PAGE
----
Tunstall Healthcare | Digital transition

Tunstall Healthcare | Digital transition

Gavin Bashar, UK Managing Director at Tunstall Healthcare, discusses the role of technology in making social housing more affordable from a health and care perspective.

Around 4.2 million people live in the social rented sector (1), yet housing is often forgotten when it comes to integrating services that support vulnerable people. However, it has a significant role to play in improving health outcomes and supporting health and community care services, and making these services as efficient as possible.

While social housing is often cheaper than privately rented accommodation, and can offer greater security from eviction, local councils and the social housing sector must be included in developing strategies to offer more integrated and cost-effective support to those that are most in need, and the duty of care reaches far beyond simply providing shelter.

How to implement technology
Understanding how to adopt the right technology is important if we are to transform our services. This ranges from reducing costs and inequalities, to increasing inclusion and engagement amongst those needing social housing.

With so many solutions currently on the market and every individual requiring different levels of care, it can be challenging to procure and integrate the correct technology. However, there are some practical steps that can be taken.

Working in partnership with providers will support the delivery of effective technology enabled care services (TECS) and data led practice. A collaborative approach, including co-production with tenants, means any investment in technology is maximised and service delivery models are designed around improving service user experience and delivering organisational goals.

Outcomes and financial savings should be defined at the outset and tracked effectively. Good measurement is based on making sure goals are well defined and measurable, and that any financial savings are applied at the beginning so that the whole service can be evaluated, rather than smaller elements. The importance of outcomes does, however, go beyond financial savings. Providing more preventative and personalised care in social housing by using technology, also gives people more choice and control, which in turn can help to maintain independence and thereby prolong tenancies.

Tunstall Healthcare’s Comunicall is a scalable communications system for group living environments
Tunstall Healthcare’s Comunicall is a scalable communications system for group living environments. Image ©Darren Casey DCimaging

Integrating the right devices
There is massive potential in how infrastructure improvements will allow technology to enhance services. With the UK’s Public Switch Telephone Network (PSTN) ceasing in 2025 and switching to voice over internet protocol (VoIP), social housing providers need to audit existing technology estates and develop strategies for upgrading equipment to digital where necessary.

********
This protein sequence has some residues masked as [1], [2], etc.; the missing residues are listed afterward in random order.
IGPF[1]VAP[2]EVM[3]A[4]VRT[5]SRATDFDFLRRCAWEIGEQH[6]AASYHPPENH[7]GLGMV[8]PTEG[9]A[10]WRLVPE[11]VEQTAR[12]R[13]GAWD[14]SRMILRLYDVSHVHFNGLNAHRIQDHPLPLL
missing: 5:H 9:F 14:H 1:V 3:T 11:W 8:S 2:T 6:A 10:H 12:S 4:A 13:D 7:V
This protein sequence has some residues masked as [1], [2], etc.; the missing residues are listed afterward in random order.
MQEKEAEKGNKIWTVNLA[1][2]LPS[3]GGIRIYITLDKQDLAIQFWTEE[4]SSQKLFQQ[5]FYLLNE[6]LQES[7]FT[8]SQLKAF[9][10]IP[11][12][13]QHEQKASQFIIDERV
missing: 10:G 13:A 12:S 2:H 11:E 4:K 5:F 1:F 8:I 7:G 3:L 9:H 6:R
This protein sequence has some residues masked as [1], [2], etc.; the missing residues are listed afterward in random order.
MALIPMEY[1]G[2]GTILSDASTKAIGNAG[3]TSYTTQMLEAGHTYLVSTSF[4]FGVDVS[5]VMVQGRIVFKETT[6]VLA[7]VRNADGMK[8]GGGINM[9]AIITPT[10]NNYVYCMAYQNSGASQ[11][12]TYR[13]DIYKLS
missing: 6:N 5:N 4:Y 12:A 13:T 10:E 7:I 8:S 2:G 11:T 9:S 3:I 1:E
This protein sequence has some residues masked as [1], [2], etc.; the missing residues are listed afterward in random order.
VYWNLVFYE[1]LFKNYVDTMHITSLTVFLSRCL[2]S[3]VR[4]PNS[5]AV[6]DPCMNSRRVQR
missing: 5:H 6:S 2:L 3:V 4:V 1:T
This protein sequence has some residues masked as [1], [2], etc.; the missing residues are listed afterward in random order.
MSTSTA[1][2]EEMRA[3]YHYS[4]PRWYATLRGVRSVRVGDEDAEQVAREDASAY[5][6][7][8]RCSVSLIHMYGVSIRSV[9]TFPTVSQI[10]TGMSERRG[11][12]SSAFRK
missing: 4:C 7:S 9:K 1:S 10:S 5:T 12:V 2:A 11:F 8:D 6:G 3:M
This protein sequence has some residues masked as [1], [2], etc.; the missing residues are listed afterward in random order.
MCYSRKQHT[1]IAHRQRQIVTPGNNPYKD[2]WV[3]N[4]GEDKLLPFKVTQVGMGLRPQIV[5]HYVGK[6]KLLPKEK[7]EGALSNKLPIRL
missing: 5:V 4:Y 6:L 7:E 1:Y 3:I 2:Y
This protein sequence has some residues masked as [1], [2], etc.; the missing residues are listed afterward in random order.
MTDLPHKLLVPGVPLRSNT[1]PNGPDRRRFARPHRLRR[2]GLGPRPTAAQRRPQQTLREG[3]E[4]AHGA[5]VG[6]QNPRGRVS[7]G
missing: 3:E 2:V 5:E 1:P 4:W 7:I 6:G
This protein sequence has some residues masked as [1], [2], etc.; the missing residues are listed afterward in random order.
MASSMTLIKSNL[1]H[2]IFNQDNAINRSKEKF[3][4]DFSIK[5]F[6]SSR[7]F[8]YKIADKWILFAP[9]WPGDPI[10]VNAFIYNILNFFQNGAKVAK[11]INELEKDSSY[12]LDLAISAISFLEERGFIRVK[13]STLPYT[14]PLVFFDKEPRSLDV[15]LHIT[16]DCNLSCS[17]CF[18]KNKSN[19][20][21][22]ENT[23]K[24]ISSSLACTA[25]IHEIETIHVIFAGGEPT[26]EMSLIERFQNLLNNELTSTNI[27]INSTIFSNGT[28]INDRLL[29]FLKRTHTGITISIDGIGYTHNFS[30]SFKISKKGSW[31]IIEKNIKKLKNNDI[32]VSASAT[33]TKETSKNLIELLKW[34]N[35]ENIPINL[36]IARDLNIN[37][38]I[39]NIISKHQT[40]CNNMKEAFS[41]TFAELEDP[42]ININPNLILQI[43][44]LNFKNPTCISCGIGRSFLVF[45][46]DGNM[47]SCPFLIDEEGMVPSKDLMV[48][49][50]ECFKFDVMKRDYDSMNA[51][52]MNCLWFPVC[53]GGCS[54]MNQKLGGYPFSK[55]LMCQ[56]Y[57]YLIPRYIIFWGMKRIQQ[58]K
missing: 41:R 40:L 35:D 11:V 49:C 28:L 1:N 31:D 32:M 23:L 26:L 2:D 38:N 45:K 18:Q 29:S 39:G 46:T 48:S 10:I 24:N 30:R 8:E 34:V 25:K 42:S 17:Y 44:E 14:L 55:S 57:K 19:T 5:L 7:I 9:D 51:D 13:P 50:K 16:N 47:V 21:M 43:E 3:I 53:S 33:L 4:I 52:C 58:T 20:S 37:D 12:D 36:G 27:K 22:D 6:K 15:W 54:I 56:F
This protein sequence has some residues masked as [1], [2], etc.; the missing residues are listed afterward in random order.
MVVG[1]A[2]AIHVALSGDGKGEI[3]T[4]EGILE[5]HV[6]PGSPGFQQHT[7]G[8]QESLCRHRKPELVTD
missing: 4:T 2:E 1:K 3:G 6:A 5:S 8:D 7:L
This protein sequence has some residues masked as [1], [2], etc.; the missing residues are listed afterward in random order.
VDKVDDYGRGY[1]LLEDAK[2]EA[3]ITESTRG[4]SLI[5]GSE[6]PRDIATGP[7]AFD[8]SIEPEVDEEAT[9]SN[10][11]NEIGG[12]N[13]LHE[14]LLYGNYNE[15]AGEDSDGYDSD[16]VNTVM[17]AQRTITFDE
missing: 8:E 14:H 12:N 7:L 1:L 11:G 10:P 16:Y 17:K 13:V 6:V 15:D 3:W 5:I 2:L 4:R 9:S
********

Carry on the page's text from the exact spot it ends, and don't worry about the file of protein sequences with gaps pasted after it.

This will ensure that vulnerable people are not put at risk when we reach the cut off point for the transition, and that providers take advantage of the opportunity to use technology to offer tenants better support.

By educating themselves on how the upgrade might impact services, providers will be able to plan accordingly and ensure they are able to get the right devices working in the homes of their tenants. However, it’s important to remember that technology can’t and shouldn’t be used to replace human interaction, but it can be used to target care where and when it is needed most. This will ultimately make housing services more efficient.

Providers can also ensure they are well prepared by partnering with a range of stakeholders involved in the digital transition. Whether this is communications providers or technology partners, collaboration is required to develop an effective solution that mitigates the risk of disruption in service delivery. It’s also important to seek advice to ensure any investment can deliver longer as well as shorter term benefits, i.e. choosing technology solutions that will evolve over time.

Implementing tech to drive cost efficiency in practice
Tunstall Healthcare has worked closely with Lincolnshire Housing Partnership (LHP), not only on a day-to-day basis, but have also collaborated to prepare a strategy for the UK’s transition to a digital communications network and adapting its services to become more resilient and agile during and post pandemic.

LHP and Tunstall have worked to audit existing schemes and equipment and scope a potential footprint for new technology and service delivery models. The relationship with the healthcare provider is multi-layered — as well as working together to improve services to LHP customers, Tunstall has supported LHP’s successful bids to provide TECS to other organisations, and enable initiatives with partners in health and social care.

Embedding the change
With implementation of the current reform agenda already underway, as well as the significant pressures on existing services, it is understandable that the bandwidth for addressing yet another issue such as technological change may feel peripheral when compared to the scale of charging reform or current workforce challenges.

However, it’s widely understood that technology needs to be front and centre of any strategy to drive true change. It is likely to provide the best route over time to enhancing the capacity of housing services whilst at the same time reducing pressure on the workforce and maintaining high quality services. Housing providers should be thinking now about where technologies could reduce expected pressures in the future.

1. Housing, England and Wales: Census 2021

More information on Tunstall Healthcare, its services and the digital transition here: www.tunstall.co.uk/digital-transition

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